During Terry Ryan's lengthy tenure as Twins' GM, I don't recall one significant trade being made after the July 31 non-waiver deadline within a season. That's not to say it never happened, but nothing stands out to me. Ryan was occasionally (but not often) aggressive in late July, but that was generally the extent of this team's involvement in the mid-season trade market.
To say things have changed under Bill Smith would be an understatement. Last year, Smith made a move at the deadline, acquiring Athletics shortstop Orlando Cabrera, but that was hardly his best trade of the season. In August, he was able to acquire Carl Pavano from the Indians and later Jon Rauch from the Diamondbacks. Both helped the Twins to a late postseason berth and both have stuck around to play valuable roles this year as the Twins have built up a 3.5 game lead in the AL Central nearing September.
This year, Smith once again made a move near the deadline, acquiring Nationals closer Matt Capps to replace a stumbling Jon Rauch, and yesterday he once again managed to out-do that non-waiver deal with an August trade that could prove more meaningful. Smith sent a player to be named later to the Angels for their own closer, Brian Fuentes.
Fuentes won't close in Minnesota, where the Twins have made a significant investment in Capps by trading one of their top prospects for him. Instead, Fuentes will take over as the team's top left-handed specialist and will serve alongside Jesse Crain to set up Capps in the ninth.
The Twins underwhelmed me and many others last week when they responded to losing both Jose Mijares and Ron Mahay in a short span of time by adding mediocre left-hander Randy Flores to the bullpen. It's not that Flores is a terrible reliever, but adding a player like him doesn't seem like the move of a team aggressively pursuing a championship. Conversely, adding Fuentes seems exactly like that type of move. Fuentes, in his prime, was one of the league's best relievers, registering a 3.04 ERA and 1.16 WHIP -- along with a 302-to-105 strikeout-to-walk ratio -- in 263 2/3 innings while racking up 111 saves as Colorado's closer between the 2005 and 2008 seasons.
That track record led the Angels to sign him prior to the 2009 season as a replacement for Francisco Rodriguez, who had priced himself out of the team's desired range by setting a single-season MLB saves record in 2008. The move proved sound and helped remind us of how the closer role can be overrated; Fuentes' numbers were thoroughly unimpressive (3.93 ERA, 1.40 WHIP, 3.9 BB/9IP, career-low 7.5 K/9IP) and yet he still managed to make the All-Star team and notch a league-leading 48 saves.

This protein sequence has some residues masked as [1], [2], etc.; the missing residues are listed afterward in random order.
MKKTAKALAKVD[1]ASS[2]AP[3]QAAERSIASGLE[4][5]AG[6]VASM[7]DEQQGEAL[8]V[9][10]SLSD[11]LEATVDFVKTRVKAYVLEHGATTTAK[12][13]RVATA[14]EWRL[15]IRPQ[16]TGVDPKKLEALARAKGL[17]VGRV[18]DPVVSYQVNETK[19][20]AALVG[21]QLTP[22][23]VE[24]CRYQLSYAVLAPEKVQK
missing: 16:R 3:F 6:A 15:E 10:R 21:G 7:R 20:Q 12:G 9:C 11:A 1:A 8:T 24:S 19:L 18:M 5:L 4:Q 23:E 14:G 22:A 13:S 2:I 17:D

Fuentes, now 35, isn't quite the elite reliever he was during those prime years with the Rockies and he's now miscast as a closer. As a set-up man specializing in shutting down left-handed hitters, though, you can't do a whole lot better. He's been almost untouchable against lefties this season, holding them to a minuscule .377 OPS, and over the course of his career he's held port-siders to a .213 average. He's also good enough against righties that he can be used as a straight eighth-inning guy, which differentiates him from the likes of Mahay and (to a lesser extent) Mijares, who tended to struggle when exposed to right-handed hitters.
Crain and Fuentes figure to be one of the league's best set-up combos in front of Capps, reminiscent to the shut-down duo of Pat Neshek and Matt Guerrier in 2007 and other dominating back-end relief combos from earlier in the decade. While both relievers struggled a bit in the early months of the season, they've both been insanely hot since turning the corner around the summer's mid-point; since June 20, Crain owns a 0.34 ERA and is holding opponents to a .141 average, while Fuentes owns a 1.41 ERA and is holding opponents to a .159 average.
If those two can continue to pitch the way they have over the past two months, the Twins will have the luxury of pushing Matt Guerrier and Jon Rauch (and, eventually, Jose Mijares) into middle-inning roles. While that trio has struggled in recent weeks, they're hardly bad -- in fact, early in the season, they were the team's top three high-leverage options. If they can return to form, this bullpen will sport some impressive depth as the Twins move forward down the stretch and (hopefully) into the postseason. If not, well, fortunately Ron Gardenhire will no longer have to rely on them to get key outs late in games.
I think the acquisition of Fuentes clearly upgrades the Twins bullpen and helps strengthen them for the stretch run. Ultimately, whether or not this is a good deal for the Twins will hinge on which prospect they end up losing. Considering that general managers tend to overvalue the save statistic and Fuentes led the league in saves last season, the possibility certainly exists that the Twins could part with something valuable. However, it's already late August and the Angels had little use for Fuentes, who was earning $9 million this season. This has the look of a salary dump and while I suspect that the PTBNL might be a better player than many currently expect, I don't think it's going to be a hugely loss in the long run.
Fuentes has a vesting option for 2011 in his contract that activates if he finishes 55 games this year, but he currently sits at 33 so that's not going to happen. At season's end, he will become a free agent, along with Rauch, Guerrier, Crain and Mahay. The Twins will have some decisions to make at that point with Joe Nathan returning from Tommy John surgery, but for now they'll have the luxury of relying on a deep and strong bullpen for the remainder of the 2010 campaign.
Beyond the impact of the actual deal, I love the message that Smith and the Twins front office are setting by bringing in an established, proven player like Fuentes for the stretch run. This team is in it to win it, and they're not going to let a destabilizing bullpen stand in their way.